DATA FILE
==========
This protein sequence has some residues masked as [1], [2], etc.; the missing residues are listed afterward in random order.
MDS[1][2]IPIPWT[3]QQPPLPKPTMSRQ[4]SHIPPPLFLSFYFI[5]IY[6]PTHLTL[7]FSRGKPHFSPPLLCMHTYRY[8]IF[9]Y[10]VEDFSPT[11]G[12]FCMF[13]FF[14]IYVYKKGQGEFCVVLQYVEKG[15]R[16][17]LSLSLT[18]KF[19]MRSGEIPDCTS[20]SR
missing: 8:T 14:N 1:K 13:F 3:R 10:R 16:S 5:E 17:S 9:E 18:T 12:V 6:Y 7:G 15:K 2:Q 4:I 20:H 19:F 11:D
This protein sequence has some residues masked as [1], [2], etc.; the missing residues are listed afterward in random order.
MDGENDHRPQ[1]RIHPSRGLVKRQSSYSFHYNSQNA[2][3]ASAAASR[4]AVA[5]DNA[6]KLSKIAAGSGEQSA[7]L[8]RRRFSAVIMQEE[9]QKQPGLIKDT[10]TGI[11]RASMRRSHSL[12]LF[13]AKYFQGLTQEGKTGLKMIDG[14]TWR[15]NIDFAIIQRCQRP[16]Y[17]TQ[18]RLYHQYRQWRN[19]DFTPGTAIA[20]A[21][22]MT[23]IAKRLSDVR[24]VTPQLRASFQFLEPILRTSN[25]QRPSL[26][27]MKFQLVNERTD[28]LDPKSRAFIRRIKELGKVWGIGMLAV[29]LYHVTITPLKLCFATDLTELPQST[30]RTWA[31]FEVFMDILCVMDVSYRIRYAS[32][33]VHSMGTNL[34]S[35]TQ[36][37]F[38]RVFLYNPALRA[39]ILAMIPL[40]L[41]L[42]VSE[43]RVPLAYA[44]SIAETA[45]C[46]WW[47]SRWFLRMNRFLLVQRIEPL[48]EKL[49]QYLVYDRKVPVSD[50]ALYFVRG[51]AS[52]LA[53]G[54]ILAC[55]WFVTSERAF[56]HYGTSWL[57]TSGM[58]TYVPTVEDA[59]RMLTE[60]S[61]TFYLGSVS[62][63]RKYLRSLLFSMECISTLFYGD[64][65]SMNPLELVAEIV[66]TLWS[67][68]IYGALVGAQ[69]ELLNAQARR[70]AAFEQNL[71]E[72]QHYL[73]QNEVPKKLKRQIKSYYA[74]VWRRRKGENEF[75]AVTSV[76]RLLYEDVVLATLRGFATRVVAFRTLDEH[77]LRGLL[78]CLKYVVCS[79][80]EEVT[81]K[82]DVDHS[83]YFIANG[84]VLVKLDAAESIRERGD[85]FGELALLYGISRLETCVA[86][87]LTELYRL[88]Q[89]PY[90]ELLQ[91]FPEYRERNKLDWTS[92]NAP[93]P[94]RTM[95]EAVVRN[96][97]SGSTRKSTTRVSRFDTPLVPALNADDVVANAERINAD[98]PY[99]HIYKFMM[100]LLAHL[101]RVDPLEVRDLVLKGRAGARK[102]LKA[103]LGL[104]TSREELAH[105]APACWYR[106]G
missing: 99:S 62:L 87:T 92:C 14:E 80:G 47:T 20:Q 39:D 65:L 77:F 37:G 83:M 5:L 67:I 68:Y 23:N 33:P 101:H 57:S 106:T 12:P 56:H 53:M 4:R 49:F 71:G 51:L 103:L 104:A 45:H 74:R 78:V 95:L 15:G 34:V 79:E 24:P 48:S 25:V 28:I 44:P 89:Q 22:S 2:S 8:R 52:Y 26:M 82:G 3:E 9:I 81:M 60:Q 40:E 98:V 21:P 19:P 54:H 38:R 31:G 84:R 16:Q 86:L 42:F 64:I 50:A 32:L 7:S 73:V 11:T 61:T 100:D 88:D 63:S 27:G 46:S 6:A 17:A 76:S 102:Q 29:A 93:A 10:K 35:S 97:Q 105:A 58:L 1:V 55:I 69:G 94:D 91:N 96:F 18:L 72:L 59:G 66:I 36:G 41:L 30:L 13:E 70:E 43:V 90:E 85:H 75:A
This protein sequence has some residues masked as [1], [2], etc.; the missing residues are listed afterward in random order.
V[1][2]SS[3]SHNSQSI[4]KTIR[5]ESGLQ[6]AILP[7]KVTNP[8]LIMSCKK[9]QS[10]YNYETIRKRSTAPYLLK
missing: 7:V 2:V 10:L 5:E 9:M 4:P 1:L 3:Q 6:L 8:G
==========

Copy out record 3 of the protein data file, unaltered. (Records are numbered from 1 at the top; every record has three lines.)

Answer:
This protein sequence has some residues masked as [1], [2], etc.; the missing residues are listed afterward in random order.
V[1][2]SS[3]SHNSQSI[4]KTIR[5]ESGLQ[6]AILP[7]KVTNP[8]LIMSCKK[9]QS[10]YNYETIRKRSTAPYLLK
missing: 7:V 2:V 10:L 5:E 9:M 4:P 1:L 3:Q 6:L 8:G